The Tall Ferns have to cause an upset in Asia but coach Guy Molloy says the focus also needs to be on what is happening at home.
By Felicity Reid for rnz.co.nz
The women's domestic basketball competition had to change if the Tall Ferns were going to foot it with the best in the game, Molloy said.
A "fairly barren calendar" for New Zealand-based Tall Ferns prospects over the coming months concerned the experienced coach.
"If we want to compete in the major tournaments on the world stage we can't escape the fact that we are playing and competing against these fully professional countries, so the competitive opportunities have got to be great domestically in New Zealand."
After a three-week tour of New Zealand checking in on the next generation of talent, followed by a five-day national camp, Molloy is now locked down in Melbourne with plenty of time to plot how to get the Tall Ferns into the top four finishers at the Asia Cup in September.
"We are in a region that hosts three of the top 10 teams in the world - in Australia, China and Japan - so they're fully professional women's basketball countries, so claiming a major scalp of one of those given our tough preparation is going to be really difficult but that fourth spot is up for grabs.
"This women's programme it is fair to say is in the middle tier of teams in Asia but has got the potential to push towards the upper echelon of teams and we can't do that without the government support but if it lands then I think we can make some great strides with it."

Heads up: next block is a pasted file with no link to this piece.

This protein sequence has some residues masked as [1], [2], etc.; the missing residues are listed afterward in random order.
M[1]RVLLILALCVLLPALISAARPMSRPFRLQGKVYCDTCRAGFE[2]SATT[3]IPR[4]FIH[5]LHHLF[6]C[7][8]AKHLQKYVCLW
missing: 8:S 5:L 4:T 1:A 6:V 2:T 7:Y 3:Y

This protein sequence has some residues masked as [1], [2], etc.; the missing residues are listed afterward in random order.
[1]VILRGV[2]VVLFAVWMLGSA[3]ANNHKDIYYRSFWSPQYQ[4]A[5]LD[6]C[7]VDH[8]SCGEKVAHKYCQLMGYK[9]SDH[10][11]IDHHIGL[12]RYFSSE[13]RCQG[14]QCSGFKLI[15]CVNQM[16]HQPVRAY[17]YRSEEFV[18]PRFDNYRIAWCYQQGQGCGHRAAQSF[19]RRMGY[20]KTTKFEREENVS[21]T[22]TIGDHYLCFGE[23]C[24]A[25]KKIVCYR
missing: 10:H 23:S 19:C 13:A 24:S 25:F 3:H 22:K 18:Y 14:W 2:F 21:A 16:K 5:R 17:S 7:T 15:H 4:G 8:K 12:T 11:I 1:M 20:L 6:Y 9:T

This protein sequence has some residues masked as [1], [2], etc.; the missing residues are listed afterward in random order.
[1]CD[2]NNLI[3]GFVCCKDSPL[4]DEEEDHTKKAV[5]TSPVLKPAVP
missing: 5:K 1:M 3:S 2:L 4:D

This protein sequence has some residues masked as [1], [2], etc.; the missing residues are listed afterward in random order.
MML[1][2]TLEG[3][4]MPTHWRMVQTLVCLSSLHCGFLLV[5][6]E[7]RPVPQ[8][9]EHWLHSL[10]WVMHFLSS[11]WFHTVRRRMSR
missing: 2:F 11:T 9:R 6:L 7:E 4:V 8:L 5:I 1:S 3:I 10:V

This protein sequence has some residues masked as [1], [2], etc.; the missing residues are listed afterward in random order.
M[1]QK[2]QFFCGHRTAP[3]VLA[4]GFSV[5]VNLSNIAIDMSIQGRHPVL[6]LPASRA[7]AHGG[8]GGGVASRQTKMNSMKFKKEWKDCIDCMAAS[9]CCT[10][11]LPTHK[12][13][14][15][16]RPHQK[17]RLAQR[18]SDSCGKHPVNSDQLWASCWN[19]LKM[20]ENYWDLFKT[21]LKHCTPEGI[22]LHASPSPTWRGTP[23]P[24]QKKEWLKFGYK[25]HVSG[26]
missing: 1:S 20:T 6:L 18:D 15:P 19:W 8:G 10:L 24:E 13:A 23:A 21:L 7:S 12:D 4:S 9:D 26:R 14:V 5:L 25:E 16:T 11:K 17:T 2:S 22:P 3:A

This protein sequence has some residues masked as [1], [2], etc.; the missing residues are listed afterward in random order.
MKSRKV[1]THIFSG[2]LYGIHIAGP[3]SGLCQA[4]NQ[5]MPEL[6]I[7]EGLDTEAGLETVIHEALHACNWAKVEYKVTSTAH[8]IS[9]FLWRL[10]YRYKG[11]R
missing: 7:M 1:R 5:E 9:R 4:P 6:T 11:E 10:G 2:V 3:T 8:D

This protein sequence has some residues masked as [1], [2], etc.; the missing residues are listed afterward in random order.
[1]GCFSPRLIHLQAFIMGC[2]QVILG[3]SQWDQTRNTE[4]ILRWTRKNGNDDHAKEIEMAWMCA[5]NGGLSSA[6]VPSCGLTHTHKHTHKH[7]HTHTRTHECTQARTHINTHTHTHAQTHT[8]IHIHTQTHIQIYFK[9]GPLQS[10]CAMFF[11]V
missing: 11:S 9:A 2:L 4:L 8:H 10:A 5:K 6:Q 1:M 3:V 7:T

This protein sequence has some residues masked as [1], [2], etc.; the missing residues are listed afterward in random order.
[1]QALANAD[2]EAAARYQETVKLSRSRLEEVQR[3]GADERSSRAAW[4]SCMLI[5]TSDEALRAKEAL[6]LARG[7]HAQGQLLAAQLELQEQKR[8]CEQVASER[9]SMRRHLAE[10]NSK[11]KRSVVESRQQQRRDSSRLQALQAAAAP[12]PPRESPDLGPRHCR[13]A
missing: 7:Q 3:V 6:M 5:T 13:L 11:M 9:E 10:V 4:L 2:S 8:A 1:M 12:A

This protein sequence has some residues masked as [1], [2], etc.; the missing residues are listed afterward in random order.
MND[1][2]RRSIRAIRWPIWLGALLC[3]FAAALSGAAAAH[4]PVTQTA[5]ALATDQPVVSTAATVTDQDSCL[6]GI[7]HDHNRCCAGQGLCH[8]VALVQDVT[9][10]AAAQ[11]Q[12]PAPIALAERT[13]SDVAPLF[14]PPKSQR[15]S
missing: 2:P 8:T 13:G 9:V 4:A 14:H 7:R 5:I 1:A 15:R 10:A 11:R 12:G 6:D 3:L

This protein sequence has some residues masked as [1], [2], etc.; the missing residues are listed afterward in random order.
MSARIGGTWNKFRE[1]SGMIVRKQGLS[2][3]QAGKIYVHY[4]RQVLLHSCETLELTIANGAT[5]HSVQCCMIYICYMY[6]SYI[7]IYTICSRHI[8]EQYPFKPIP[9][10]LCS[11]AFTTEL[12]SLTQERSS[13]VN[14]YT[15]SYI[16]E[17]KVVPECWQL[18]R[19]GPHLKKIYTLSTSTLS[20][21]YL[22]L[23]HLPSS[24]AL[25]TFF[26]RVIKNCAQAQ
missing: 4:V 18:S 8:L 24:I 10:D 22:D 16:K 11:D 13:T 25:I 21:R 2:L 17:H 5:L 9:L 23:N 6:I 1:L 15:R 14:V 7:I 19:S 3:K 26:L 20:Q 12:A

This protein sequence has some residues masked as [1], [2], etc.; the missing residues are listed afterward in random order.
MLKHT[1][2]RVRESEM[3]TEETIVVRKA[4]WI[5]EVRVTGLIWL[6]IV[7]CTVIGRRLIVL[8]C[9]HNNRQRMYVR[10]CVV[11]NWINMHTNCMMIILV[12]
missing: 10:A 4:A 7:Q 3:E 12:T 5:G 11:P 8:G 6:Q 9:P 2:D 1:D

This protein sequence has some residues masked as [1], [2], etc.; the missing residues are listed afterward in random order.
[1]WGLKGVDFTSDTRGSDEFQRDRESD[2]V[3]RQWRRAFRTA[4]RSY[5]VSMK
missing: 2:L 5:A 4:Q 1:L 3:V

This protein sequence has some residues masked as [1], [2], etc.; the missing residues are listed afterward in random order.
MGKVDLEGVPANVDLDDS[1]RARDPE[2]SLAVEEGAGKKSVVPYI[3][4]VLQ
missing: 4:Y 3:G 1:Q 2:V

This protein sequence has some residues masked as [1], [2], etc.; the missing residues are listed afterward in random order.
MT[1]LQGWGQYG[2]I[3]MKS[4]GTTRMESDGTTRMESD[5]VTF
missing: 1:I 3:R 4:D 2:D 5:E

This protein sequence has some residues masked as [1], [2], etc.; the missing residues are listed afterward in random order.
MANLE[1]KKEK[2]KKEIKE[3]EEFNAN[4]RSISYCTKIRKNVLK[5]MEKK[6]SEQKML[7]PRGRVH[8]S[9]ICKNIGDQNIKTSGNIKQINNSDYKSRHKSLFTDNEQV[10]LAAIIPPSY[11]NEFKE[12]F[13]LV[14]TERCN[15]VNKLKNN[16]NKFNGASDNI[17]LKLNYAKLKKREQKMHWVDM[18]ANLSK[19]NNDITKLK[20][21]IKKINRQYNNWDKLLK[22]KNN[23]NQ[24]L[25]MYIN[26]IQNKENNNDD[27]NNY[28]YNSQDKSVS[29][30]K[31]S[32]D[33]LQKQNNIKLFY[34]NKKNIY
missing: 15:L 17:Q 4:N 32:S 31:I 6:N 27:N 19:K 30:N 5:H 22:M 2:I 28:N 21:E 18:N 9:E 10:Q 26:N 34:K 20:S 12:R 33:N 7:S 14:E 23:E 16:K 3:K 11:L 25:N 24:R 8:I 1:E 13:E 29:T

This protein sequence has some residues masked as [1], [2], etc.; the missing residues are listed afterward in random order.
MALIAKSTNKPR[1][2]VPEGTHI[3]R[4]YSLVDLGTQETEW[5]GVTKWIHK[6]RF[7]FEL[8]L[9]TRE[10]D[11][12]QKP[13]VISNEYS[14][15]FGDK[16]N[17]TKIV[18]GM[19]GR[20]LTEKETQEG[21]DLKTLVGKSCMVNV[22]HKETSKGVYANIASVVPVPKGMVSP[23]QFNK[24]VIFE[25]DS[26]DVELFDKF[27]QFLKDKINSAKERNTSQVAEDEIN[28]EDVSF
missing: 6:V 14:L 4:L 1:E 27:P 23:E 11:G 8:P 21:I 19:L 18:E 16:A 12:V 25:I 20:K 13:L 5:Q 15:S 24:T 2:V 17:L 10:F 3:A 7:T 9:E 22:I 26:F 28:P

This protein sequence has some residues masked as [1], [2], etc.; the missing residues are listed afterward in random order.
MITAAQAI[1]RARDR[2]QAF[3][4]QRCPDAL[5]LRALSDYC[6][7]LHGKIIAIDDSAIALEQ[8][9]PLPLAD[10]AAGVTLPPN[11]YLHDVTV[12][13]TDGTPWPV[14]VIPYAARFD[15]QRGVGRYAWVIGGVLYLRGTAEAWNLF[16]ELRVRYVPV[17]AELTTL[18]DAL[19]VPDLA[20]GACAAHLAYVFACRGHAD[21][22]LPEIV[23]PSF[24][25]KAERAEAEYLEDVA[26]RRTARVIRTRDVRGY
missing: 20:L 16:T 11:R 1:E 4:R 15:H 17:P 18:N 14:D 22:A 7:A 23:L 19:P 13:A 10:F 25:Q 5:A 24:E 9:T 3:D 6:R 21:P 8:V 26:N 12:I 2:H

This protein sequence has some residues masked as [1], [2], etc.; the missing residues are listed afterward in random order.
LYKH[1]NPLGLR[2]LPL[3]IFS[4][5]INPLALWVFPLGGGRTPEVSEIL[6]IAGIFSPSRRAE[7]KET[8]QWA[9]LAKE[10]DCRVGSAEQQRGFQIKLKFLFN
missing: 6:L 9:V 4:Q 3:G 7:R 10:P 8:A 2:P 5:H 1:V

The Tall Ferns are currently ranked fifth in Asia, just behind South Korea who they comprehensively beat they last time they played.
Since taking over the head coach role just prior to the 2018 Commonwealth Games, Molloy had seen the number of athletes he would consider putting on court increase.
Ahead of the Commonwealth Games Molloy said the management team "struggled" to get 12 players together.
Now he had nearly 40 players to consider.
"That is a massive growth in our depth and the fact that there is competition there for spots is the best thing we can have."
Over the coming weeks Molloy would let those players who had made the squad for the Asia Cup know what he wanted from them.
Molloy had tough training and fitness schedules planned and still had hopes of getting the local players some more court time.
He was also aware of what his players - who would be based across New Zealand, Australia and America - faced.
"In many cases we're asking players that are amateurs to think and train and prepare like they are professionals but at the same time to live a life where they can study and earn enough money to feed themselves and house themselves so that's our handicap."
The Covid-19 pandemic had also highlighted to Molloy the need for more support staff for the team.
"We need to have a broader staff than what we presently do, or access to more professionals that can help resource and prepare our teams that aren't just restricted to one place and one country."
The Asia Cup is scheduled to take place from 27 September to 3 October in India.
Molloy hoped the "humanitarian crisis in India" would get basketball's international governing body, Fiba, to change their mind and move the tournament, which also has spots for the world cup qualifiers on offer, to another country.